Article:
There are plenty of card readers on the market – our advice would be to find a provider that is set up specifically for taxi firms, who will get you up and running and earning money in no time. This is a major reason why contactless card readers are a must for taxi drivers.




So that you know how much to charge passengers (and so that passengers know how much they’re being charged), you’ll need to install taximeters in your vehicles.

When looking for a taximeter supplier, look for confirmation that the device will be compatible with your chosen payment machines and that the provider can ensure that the taximeter is supplied with the correct tariff for your council district.

 close up of a taxi sign on roof of car

Fleet tracking software


In order to manage your fleet effectively, you’ll need to ensure your vehicles are fitted with tracking software. This will enable dispatchers to keep tabs on their cabs and see who is best placed to do the next pick-up, getting drivers to customers quicker whilst boosting fuel efficiency.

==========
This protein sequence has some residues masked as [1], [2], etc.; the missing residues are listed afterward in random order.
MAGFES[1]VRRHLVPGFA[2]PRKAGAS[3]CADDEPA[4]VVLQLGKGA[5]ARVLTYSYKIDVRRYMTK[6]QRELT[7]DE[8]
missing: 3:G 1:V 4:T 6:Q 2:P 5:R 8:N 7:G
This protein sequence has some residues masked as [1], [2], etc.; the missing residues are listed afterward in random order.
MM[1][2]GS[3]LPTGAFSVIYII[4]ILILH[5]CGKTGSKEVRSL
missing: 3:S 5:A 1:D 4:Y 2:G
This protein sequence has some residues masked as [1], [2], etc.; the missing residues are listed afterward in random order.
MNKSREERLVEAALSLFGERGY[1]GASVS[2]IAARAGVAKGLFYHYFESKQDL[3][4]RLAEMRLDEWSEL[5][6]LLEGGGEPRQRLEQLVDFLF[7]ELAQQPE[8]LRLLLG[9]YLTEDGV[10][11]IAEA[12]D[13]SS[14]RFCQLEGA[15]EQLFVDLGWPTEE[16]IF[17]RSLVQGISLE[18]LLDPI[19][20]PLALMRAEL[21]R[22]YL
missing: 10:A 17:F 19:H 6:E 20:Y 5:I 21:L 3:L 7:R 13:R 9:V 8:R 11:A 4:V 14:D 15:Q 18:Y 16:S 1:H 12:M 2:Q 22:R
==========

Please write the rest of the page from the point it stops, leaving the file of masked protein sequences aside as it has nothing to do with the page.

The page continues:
The latest fleet tracking software, built with GPS technology, gives taxi fleet managers a view of where their cabs are in real time.


Other costs to consider


Once you’ve got your fleet all kitted out, there are a few other costs to consider before you hit the road.

Firstly, you’ll need to get your operator’s license from your local licensing committee. Licences are issued by the local council (unless you’re going for a Hackney licence) and there may be specific criteria that you will need to fulfil before they’ll grant you a licence; for instance, they may stipulate that you need taxi fleet insurance.


What is taxi fleet insurance?


Taxi fleet insurance is not a million miles away from standard car insurance. However, in addition to cover for third party, fire and theft, you can also get a policy to include public liability and employers’ liability insurance.